The hook in this history of science book by George Johnson is that the author wants to step back from modern megascience with all its massive teams, corporate backing, and global collaboration. Specifically, he wants to can look back and appreciate the simpler times when one man could take an amazing idea and cobble together some experimental apparatus to test it in a simple, elegant experiment. The book looks at ten such situations, ranging from Galileo's experiments on the movement of bodies to Galvani's manipulation of electricity to Pavlov's exploration of animal psychology.
You may think that's a pretty good hook (nerd!), and if you're in the book store or at your computer reading the dust jacket, you'd think that the reader is in for a broad tour of the highlights of science over the last few hundred years. I was particularly intrigued by the fact that if this wasn't a sampling from ALL of science, it was close --not just physics or chemistry or psychology, but a more encompassing approach.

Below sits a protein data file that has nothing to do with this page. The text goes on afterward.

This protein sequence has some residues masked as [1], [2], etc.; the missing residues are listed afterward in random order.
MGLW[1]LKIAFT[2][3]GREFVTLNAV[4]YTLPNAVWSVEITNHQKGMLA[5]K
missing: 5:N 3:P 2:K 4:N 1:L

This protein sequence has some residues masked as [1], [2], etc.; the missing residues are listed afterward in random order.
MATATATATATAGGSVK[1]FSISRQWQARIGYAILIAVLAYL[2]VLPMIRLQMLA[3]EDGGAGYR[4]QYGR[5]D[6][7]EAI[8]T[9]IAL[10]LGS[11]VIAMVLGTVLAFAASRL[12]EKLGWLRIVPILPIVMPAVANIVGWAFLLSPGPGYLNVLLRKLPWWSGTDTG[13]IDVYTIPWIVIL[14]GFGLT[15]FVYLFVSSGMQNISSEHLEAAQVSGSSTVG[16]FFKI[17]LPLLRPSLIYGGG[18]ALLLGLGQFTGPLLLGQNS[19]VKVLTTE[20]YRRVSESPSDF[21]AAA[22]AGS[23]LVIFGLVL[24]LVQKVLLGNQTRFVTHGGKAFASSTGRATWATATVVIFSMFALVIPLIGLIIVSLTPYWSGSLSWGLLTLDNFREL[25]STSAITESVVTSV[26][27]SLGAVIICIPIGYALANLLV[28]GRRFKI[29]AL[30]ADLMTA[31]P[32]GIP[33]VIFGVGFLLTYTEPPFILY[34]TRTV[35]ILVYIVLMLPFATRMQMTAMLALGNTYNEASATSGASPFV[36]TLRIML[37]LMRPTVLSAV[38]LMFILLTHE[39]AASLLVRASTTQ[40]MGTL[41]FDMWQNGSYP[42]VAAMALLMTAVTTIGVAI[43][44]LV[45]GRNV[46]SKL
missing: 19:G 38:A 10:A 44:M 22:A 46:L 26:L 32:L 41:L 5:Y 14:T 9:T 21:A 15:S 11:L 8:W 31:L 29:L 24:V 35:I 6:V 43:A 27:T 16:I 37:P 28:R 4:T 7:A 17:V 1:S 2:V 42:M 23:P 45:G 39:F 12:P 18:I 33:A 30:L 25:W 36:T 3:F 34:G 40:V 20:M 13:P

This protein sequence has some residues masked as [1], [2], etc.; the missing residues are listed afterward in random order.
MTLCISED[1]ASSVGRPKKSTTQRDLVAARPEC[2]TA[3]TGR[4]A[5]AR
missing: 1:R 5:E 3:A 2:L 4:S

And it does turn out to be mostly all that. My main problem is that Johnson's writing style makes the book read more like a text book than a popular science book, which is what I was hoping for (and, to be honest, sold by the dust jacket). It's a little too dry, a little too much to the point, and a little TOO focused on the experiments themselves. Johnson specifically addresses the latter in his introductory chapter, noting that he could have chosen to say more about the people doing the experiments or the politics and society surrounding them, he consciously decided to keep the experiments in the spotlight. I can see that point of view and that goal, but let's face the unfortunate truth: you can only read so much about an experimental procedure and laboratory aparatus before your eyes start to glaze over. The book just needed a little something more, be it some more context or maybe just a little more entertaining style.